Edmondo and Thérèse Morbilli
Edgar Degas (French, 1834–1917)
116.5 x 88.3 cm (45 7/8 x 34 3/4 in.)
Medium or Technique
Oil on canvas
Not On View
In 1863 Degas’s sister Thérèse married her first cousin Edmondo Morbilli, who lived in Naples. This majestic portrait was probably painted in 1865 during the couple’s visit to Paris after the loss of a child expected in early 1864. Thérèse sits, literally and figuratively, in the shadow of her husband, and Degas contrasted her worried expression with Edmondo’s attitude of self-assurance. The artist set off the subtle grays and blacks of their clothing against the simple, ocher-and-gray drapery behind them and the richly embroidered Islamic textile on the table, which recalls portraits from the Italian Renaissance.
Until 1917, with the artist; 1917/1918, to his brother, René de Gas (b. 1845 - d. 1926), Paris [see note 1]; November 10, 1927, posthumous René de Gas sale, Hotel Drouot, Paris, lot 71, to Galerie Georges Petit, Paris. 1930, Wildenstein and Co., New York; 1930, sold by Wildenstein to Robert Treat Paine, 2nd (b. 1861 - d. 1943), Boston [see note 2]; 1931, gift of Robert Treat Paine, 2nd, to the MFA. (Accession Date: January 15, 1931)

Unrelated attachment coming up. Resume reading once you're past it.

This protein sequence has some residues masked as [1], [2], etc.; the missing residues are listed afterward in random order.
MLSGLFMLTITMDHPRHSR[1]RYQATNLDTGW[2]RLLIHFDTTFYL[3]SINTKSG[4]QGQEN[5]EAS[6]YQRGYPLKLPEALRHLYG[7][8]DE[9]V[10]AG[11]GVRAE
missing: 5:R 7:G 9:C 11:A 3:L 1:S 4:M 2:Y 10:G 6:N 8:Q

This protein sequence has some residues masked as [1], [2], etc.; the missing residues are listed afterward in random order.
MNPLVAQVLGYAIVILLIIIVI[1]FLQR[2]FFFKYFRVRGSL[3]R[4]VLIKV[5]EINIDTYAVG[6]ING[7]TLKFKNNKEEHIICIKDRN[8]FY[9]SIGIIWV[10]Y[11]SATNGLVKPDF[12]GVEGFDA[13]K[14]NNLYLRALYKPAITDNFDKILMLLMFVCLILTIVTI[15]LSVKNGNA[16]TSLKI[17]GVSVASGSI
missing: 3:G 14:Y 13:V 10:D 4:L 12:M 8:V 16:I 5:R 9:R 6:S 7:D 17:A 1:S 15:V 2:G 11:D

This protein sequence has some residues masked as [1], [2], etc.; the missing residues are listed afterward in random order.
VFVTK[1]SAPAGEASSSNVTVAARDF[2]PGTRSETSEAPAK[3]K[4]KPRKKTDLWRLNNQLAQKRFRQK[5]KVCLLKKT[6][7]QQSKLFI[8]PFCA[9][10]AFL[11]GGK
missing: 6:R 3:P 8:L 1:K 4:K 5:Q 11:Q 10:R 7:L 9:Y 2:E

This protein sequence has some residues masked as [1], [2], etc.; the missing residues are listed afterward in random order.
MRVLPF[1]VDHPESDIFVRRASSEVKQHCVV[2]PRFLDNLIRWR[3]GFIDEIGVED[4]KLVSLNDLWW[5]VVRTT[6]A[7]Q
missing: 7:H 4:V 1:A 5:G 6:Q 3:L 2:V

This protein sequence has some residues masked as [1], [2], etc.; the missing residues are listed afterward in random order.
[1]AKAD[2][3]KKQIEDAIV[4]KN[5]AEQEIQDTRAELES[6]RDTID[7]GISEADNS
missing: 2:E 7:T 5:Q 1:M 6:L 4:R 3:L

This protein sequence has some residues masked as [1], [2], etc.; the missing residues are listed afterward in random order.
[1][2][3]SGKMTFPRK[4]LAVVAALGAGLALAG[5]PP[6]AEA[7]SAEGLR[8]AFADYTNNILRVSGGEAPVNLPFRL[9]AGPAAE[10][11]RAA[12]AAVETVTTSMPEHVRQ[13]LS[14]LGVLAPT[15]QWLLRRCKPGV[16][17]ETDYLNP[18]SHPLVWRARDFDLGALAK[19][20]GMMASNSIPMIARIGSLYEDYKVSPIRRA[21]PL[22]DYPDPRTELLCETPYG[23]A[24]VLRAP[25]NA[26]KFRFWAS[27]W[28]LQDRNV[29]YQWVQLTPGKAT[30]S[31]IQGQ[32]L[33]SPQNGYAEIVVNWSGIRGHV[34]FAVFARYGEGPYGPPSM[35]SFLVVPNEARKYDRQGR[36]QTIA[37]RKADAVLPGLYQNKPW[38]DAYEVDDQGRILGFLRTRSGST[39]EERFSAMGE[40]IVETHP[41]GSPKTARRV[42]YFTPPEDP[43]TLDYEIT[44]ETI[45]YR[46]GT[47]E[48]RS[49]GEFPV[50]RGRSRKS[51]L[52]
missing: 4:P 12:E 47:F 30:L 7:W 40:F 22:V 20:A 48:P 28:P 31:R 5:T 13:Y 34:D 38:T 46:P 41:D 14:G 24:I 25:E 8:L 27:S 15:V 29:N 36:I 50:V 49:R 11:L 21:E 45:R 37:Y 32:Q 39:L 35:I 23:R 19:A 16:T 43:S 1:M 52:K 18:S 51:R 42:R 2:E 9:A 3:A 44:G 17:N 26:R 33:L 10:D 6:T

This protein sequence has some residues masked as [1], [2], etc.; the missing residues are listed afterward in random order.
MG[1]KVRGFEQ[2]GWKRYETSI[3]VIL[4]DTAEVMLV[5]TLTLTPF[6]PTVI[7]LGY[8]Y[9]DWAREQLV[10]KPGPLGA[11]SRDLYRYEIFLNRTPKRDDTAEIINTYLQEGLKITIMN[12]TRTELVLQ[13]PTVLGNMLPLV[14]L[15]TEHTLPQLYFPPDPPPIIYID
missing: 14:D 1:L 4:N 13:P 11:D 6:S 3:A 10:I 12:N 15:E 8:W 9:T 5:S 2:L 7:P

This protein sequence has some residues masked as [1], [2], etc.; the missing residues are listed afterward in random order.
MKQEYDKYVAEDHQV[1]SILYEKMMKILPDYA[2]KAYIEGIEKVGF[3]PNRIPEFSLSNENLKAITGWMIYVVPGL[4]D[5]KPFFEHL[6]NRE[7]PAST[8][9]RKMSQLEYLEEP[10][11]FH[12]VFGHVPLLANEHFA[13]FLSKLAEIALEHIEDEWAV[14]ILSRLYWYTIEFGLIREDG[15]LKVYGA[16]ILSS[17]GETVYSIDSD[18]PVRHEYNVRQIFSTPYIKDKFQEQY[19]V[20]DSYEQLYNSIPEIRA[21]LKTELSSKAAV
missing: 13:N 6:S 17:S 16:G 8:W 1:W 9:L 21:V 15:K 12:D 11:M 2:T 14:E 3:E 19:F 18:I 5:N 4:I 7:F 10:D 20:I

Degas did not sell his family portraits but kept them in his studio until his death in 1917. His brother, René de Gas, removed this and other portraits prior to the sales of the studio contents, which took place in 1918.  In the brief article "Paine Lends Degas to Boston Museum," Art News 28 (August 16, 1930), p. 4, it is noted that "the painting was purchased a few weeks ago, from the Wildenstein Galleries by Mr. Paine."
Gift of Robert Treat Paine, 2nd